Software maker shows its dexterity
Updated: 2013-01-24 09:33
By Gao Yuan(China Daily)
Microsoft to invest at least $500 million to boost R&D in China
With a constant gracious smile on his slim face, Ralph Haupter, the first non-Chinese chief executive officer to run international software provider Microsoft Corp's China business, likes to show the public he has everything under control.
"China is a very dynamic market for Microsoft and its strong desire to improve is fueling the nation's drive forward," said Haupter, vice-president of Microsoft and chairman and CEO of Microsoft Greater China.
"Working in China is like riding a wave," the 43-year-old said.
A Surface tablet computer advertisement on a street in Nanjing, Jiangsu province. In October, Microsoft Corp launched the company's first self-branded tablet to challenge Apple Inc's iPad. [Photo / China Daily]
Confidence is the key to success. It is especially true as Microsoft is on the brink of rebuilding itself into a company driven by mobile Internet, the next battlefield for global IT giants including Google Inc, Apple Inc, IBM and Samsung Electronics Co.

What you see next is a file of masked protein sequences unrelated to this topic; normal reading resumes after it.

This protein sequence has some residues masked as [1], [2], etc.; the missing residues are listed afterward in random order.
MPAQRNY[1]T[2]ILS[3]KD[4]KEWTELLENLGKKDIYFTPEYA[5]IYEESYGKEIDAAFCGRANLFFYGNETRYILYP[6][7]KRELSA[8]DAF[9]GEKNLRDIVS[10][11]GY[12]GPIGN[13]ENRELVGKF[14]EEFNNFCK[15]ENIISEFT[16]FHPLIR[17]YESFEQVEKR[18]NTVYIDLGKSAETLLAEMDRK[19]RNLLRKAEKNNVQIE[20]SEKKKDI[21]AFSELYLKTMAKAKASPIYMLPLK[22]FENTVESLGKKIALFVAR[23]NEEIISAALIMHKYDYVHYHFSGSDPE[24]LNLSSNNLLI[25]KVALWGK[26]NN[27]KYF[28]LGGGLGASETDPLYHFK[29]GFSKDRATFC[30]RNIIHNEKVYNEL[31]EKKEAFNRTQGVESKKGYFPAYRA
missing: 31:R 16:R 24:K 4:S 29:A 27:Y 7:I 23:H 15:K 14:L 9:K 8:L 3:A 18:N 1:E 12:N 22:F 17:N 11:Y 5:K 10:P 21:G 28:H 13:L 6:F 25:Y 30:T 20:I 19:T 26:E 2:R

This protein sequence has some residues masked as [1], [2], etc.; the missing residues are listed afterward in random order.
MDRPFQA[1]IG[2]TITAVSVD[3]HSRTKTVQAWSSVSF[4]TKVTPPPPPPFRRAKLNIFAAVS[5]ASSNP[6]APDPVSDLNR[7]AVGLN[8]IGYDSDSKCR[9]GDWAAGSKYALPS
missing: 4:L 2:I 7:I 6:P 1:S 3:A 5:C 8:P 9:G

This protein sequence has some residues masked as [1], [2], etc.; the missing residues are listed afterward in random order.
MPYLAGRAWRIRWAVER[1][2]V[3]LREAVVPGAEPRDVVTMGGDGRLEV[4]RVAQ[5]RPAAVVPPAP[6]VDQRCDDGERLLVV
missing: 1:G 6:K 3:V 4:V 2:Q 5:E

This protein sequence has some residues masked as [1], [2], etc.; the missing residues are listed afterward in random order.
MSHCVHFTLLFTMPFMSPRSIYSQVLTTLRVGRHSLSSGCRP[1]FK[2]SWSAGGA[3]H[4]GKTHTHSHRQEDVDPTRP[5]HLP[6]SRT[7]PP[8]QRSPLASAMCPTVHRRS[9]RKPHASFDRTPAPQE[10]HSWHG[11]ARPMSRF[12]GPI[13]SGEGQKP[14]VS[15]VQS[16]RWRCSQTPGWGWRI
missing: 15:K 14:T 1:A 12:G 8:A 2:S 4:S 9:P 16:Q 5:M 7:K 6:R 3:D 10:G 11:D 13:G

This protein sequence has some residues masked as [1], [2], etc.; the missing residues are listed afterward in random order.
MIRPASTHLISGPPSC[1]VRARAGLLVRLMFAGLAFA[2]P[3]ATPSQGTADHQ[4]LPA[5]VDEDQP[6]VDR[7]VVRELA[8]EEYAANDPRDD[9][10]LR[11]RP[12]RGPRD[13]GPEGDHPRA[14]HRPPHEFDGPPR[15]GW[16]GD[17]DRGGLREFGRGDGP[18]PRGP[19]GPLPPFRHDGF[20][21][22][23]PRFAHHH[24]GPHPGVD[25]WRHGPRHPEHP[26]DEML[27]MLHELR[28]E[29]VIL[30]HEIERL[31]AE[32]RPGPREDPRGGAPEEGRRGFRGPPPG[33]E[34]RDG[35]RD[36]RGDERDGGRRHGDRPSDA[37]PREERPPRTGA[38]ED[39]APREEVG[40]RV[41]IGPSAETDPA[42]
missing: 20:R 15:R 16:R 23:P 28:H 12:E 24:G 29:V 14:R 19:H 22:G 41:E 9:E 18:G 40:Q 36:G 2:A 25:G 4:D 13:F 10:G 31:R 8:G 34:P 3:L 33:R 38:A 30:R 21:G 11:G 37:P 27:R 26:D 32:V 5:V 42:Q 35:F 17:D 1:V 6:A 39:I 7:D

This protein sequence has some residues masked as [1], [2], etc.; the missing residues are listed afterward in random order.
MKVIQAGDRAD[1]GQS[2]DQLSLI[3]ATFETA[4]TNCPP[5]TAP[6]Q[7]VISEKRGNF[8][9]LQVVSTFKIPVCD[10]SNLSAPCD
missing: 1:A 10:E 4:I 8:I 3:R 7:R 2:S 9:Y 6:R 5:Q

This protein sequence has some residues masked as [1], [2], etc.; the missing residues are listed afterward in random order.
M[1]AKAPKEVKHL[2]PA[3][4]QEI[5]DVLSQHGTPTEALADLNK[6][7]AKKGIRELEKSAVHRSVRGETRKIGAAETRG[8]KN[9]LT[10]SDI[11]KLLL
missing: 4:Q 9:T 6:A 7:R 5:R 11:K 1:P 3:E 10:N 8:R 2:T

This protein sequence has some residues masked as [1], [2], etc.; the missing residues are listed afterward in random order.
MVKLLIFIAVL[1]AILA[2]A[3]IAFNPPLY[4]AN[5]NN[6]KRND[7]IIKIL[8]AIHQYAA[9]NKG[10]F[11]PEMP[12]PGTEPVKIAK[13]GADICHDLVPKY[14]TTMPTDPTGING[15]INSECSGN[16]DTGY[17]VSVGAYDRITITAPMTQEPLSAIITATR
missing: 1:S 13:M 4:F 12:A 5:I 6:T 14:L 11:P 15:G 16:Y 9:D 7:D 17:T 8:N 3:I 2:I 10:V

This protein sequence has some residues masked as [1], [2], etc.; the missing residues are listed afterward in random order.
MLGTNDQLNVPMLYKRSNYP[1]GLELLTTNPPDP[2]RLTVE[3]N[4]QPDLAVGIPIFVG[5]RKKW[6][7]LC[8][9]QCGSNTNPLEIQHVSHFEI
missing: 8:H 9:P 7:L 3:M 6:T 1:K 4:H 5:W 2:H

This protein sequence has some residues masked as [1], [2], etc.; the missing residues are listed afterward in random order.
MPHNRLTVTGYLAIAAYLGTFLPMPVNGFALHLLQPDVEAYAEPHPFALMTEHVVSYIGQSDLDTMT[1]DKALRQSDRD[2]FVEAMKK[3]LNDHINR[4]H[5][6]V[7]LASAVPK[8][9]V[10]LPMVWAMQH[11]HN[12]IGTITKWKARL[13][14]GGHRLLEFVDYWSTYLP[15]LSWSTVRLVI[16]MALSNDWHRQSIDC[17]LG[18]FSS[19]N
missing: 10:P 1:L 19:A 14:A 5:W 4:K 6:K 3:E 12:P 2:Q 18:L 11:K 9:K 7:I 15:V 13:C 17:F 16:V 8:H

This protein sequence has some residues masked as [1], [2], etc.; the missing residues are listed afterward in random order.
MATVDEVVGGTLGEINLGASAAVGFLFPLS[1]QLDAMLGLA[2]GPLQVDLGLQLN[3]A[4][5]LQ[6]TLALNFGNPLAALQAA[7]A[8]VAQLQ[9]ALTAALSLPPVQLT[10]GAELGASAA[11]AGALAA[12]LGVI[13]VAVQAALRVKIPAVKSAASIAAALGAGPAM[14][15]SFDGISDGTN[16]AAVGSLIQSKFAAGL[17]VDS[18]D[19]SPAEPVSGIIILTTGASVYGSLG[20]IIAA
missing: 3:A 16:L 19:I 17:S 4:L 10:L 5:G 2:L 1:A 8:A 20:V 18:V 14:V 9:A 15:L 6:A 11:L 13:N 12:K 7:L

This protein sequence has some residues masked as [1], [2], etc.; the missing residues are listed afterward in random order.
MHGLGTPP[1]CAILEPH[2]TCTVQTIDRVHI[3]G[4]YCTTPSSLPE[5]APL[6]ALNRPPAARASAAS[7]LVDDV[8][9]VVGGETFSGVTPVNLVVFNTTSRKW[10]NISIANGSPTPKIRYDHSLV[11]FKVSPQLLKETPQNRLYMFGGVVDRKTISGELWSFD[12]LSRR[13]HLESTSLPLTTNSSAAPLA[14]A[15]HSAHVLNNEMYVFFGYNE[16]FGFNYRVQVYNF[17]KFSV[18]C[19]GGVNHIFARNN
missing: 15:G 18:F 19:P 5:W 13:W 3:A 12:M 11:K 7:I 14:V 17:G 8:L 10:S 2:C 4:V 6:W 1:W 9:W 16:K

"The PC market is slowing down. Tablets are attracting more and more excitement. The mobile sector in 2013 will be extremely dynamic," the CEO predicted.
On Oct 26, Microsoft launched Surface, the company's first self-branded tablet, to challenge Apple Inc's iPad.
On the eve of Surface's global debut, Haupter handed the first unit of the device to a Chinese customer at an electronic goods retail store in Beijing.
"Surface is the product of our dreams, what a device should look like in addressing the capabilities of Windows 8," he said, adding that the company's Surface strategy "worked very well".
Haupter declined to predict the sales volumes for Surface in 2013, saying there are too many unknown variables in the equation.
Analysts argue that Microsoft's new gadget will face strong challenges from Apple and Samsung.
"Surface will have a limited impact on the sales of iPads because, as a software company, Microsoft's lack of hardware-making experience will eventually hinder its Surface strategy," said Li Yanyan, an analyst from industry research company Analysys International.
However, that is a notion Haupter dismisses out of hand. He said Microsoft is drawing up a new and bigger strategy.
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